An arterial blood gas (ABG) test measures the oxygen and carbon dioxide levels in your blood as well your blood's pH balance. The sample is taken from an artery, not a vein, and healthcare providers typically order it in certain emergency situations.
An arterial blood gas (ABG) test is a blood test that requires a sample from an artery in your body to measure the levels of oxygen and carbon dioxide in your blood. The test also checks the balance of acids and bases, known as the pH balance, in your blood.
Your body normally tightly regulates the amount of oxygen and carbon dioxide in your blood, because low blood oxygen levels (hypoxemia) can lead to many serious conditions and damage to individual organ systems, especially your brain and heart.
Arterial blood gas tests can help healthcare providers interpret conditions that affect your respiratory system, circulatory system and metabolic processes (how your body transforms the food you eat into energy), especially in emergency situations.
There’s also a test known as a "blood gas analysis," which uses a sample of blood from anywhere in your circulatory system (artery, vein or capillary). An arterial blood gas (ABG) test only tests a blood sample from an artery in your body.
Other common names for an arterial blood gas test include:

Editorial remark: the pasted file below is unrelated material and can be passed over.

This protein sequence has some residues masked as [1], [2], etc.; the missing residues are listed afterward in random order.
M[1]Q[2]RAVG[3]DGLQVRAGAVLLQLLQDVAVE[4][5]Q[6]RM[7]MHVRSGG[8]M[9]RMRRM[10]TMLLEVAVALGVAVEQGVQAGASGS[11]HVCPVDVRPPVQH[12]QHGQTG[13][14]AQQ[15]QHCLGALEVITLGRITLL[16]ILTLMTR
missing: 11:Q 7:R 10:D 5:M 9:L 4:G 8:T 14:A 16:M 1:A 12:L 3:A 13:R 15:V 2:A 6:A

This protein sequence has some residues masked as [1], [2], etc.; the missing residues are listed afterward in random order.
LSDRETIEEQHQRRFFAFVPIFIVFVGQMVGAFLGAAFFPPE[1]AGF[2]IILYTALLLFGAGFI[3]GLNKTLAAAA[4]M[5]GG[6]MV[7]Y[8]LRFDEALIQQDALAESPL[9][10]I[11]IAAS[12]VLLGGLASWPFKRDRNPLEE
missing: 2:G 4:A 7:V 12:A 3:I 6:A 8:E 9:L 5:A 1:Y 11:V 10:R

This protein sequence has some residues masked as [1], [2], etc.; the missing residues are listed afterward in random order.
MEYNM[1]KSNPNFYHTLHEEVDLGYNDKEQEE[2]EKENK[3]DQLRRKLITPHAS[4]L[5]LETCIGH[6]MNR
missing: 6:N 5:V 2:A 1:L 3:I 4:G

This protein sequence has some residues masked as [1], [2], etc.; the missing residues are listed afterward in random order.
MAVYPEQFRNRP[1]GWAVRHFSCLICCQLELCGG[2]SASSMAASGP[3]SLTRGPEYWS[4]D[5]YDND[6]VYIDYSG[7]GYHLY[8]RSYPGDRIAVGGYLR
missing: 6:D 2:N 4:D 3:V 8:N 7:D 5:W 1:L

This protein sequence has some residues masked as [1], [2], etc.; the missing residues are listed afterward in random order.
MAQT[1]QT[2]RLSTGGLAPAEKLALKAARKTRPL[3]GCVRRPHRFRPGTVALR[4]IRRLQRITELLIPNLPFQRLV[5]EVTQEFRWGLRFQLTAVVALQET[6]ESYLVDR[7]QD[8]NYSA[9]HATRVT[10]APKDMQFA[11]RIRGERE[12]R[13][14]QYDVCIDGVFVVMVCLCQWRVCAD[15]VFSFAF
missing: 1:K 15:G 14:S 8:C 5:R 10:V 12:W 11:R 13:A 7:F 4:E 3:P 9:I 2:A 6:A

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An arterial blood gas test usually includes the following measurements:
Healthcare providers frequently order arterial blood gas (ABG) tests for the following settings or areas of medicine:
Healthcare providers evaluate several conditions using an ABG, including:
Your provider may also perform an arterial blood gas test if you have any of the following lung conditions to make sure your treatment is working properly:
A healthcare provider called a respiratory therapist usually performs blood draws for arterial blood gas tests from an artery in your wrist, arm or groin. The respiratory therapist then processes the sample or sends it to a lab very quickly where medical laboratory scientists process the sample.
A respiratory therapist may perform a blood circulation test called an Allen test before taking a sample for an arterial blood gas test from your wrist. An Allen test involves holding your hand high with a clenched fist. The respiratory therapist will then apply pressure to the arteries in your wrist for several seconds. This simple test makes sure both of the arteries in your wrist are open and working properly.
If you’re on supplemental oxygen therapy, the respiratory therapist may turn off your oxygen for about 20 minutes before the blood draw. This is called a room air test. If you’re unable to breathe without supplemental oxygen, they won't do this test.
Most blood tests take a blood sample from one of your veins. For an arterial blood gas test, a respiratory therapist will take a sample of blood from one of your arteries. This is because there are higher oxygen levels in blood from an artery than blood from a vein.
A respiratory therapist usually takes the sample from an artery inside your wrist known as the radial artery. Sometimes they may take a sample from an artery in your arm (brachial artery) or groin (femoral artery).